Westover adopts 280 overlay
Published 12:00 am Tuesday, May 31, 2005
The Westover Town Council has taken unanimous action to allow for the replacement of grandfathered business or residential structures destroyed beyond repair by fire or natural disaster.
Also during the council’s Tuesday, May 17 meeting over the lone &uot;no&uot; vote of Councilmember Susan Wooten, the council adopted Highway 280 Overlay Regulations and Planned Unit Development Guidelines.
Mayor Mark McLaughlin said actions taken to allow the replacement of existing grand fathered businesses or residences destroyed beyond repair were approved because that was the &uot;intent of the Planning Commission and the Council&uot; and to provide &uot;clarifying language.&uot;
The Zoning and Subdivision Committee requested the action. The council approved a resolution to allow the replacements and authorized the issue of the necessary building permits.
Wooten was opposed to the zoning amendment ordinance that adopted the Highway 280 Overlay regulations and Planned Unit Development Guidelines.
When asked why, Wooten said, &uot;I voted no on the amendment to the zoning ordinance that does not allow manufactured homes on individual lots in the residential neighborhoods.
&uot;This is something that I fought to keep in the ordinance while I was on the planning commission and strongly believe that this amendment is not in the best interests of the citizens of Westover,&uot; she said.
According to Wooten, &uot;The 280 overlay and the PUD ordinance were combined with the zoning amendment and I could not vote yes on those two items because I would have been voting yes on something that I am strictly against.
I believe that no one has the right to tell a person what type of home they can put on their property.&uot;
Mayor Mark McLaughlin said the ordinance amendment of the town’s zoning ordinance to adopt the Overlay Regulations and PUD address recommendations of the town’s planning commission.
He said previously the recommendation for the Highway 280 Overlay follows the desires expressed by residents during discussion of the town’s comprehensive plan. And he noted the overlay regulations have been adopted by Birmingham, Homewood, Hoover, Jefferson County, Mountain Brook and Shelby County.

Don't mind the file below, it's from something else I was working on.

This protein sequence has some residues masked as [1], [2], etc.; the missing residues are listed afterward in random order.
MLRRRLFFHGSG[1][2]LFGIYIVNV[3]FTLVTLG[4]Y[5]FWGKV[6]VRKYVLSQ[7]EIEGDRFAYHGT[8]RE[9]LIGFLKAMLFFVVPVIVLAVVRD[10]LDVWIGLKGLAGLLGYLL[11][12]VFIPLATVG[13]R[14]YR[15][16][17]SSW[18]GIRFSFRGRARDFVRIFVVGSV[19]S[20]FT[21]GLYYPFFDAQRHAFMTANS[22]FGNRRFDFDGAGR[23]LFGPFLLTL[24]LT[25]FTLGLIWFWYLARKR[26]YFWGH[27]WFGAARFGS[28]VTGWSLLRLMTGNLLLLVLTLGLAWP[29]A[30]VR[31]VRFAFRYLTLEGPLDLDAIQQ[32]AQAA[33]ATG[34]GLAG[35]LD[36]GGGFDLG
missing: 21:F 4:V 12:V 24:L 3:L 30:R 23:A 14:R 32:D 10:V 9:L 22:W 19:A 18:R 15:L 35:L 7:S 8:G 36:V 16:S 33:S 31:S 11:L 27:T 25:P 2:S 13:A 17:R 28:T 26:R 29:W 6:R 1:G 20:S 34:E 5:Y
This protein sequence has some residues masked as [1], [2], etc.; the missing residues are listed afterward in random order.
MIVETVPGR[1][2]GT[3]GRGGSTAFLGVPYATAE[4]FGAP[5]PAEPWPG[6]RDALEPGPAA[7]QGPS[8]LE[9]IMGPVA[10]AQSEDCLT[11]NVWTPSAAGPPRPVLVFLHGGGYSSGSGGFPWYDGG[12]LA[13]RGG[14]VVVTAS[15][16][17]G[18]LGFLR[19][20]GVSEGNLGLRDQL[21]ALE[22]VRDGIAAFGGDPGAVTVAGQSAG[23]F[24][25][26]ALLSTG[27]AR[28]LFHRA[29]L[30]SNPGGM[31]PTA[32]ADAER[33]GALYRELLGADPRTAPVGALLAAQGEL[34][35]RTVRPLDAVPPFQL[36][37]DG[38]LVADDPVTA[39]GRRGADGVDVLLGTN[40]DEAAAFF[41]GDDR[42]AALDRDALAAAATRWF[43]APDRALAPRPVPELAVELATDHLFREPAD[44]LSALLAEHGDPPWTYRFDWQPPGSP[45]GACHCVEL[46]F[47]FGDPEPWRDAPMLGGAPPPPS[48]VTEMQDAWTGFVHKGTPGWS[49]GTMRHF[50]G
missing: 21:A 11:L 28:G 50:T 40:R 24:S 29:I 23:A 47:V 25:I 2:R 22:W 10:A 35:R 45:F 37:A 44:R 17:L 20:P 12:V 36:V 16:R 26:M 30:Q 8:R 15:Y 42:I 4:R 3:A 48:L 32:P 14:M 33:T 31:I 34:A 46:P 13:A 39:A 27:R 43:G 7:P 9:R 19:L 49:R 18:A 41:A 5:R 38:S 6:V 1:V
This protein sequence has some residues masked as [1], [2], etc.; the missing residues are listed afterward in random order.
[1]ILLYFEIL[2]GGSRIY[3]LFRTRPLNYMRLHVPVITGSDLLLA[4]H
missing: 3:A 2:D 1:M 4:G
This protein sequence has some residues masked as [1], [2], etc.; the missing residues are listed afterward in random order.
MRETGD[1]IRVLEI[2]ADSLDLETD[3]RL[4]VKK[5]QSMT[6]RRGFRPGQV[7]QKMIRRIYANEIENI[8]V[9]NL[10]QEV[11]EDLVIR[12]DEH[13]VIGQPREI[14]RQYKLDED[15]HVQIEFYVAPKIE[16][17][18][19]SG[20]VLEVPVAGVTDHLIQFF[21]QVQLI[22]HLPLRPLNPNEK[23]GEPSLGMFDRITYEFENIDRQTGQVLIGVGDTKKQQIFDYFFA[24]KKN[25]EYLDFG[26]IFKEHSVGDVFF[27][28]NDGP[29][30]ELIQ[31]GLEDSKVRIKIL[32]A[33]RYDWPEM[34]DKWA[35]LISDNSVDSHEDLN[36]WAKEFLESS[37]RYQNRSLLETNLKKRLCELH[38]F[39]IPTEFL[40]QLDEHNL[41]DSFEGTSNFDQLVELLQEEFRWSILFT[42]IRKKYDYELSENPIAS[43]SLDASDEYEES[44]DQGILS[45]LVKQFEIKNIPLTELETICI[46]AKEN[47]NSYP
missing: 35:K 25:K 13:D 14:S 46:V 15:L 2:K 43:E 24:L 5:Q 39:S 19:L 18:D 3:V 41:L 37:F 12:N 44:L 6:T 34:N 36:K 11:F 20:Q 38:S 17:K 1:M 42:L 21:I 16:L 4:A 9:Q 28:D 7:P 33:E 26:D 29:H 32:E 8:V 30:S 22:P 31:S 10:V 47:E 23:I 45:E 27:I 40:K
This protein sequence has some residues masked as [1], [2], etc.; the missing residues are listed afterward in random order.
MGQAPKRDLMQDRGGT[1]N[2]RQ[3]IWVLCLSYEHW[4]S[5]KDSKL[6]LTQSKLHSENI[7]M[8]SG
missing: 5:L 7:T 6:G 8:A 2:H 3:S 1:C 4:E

&uot;When we held our comprehensive planning process, people were adamant about qualify of life issues,&uot; McLaughlin said.
He said such matters included, &uot;how the town looked as it developed&uot; with regard to issues like signage and access roads.
McLaughlin said since that was what came out of those comprehensive plan public meetings, the overlay regulations are a tool to help achieve those goals.
More specifically, he said, the 280 Overlay deals with building design and orientation, exterior lighting, walls and fixtures, grading and drainage.
He said the city’s own sign ordinance, however, is more restrictive than the overlay and will be kept in place.
The council also previously approved a six-month moratorium on new Class a mobile homes in the town in areas other than those zoned rural residential and agricultural rural preserve.
McLaughlin said a permanent moratorium on manufactured homes is a part of the amended ordinance. However, he said, the PUD allows the town to give developers the parameters within which they must work.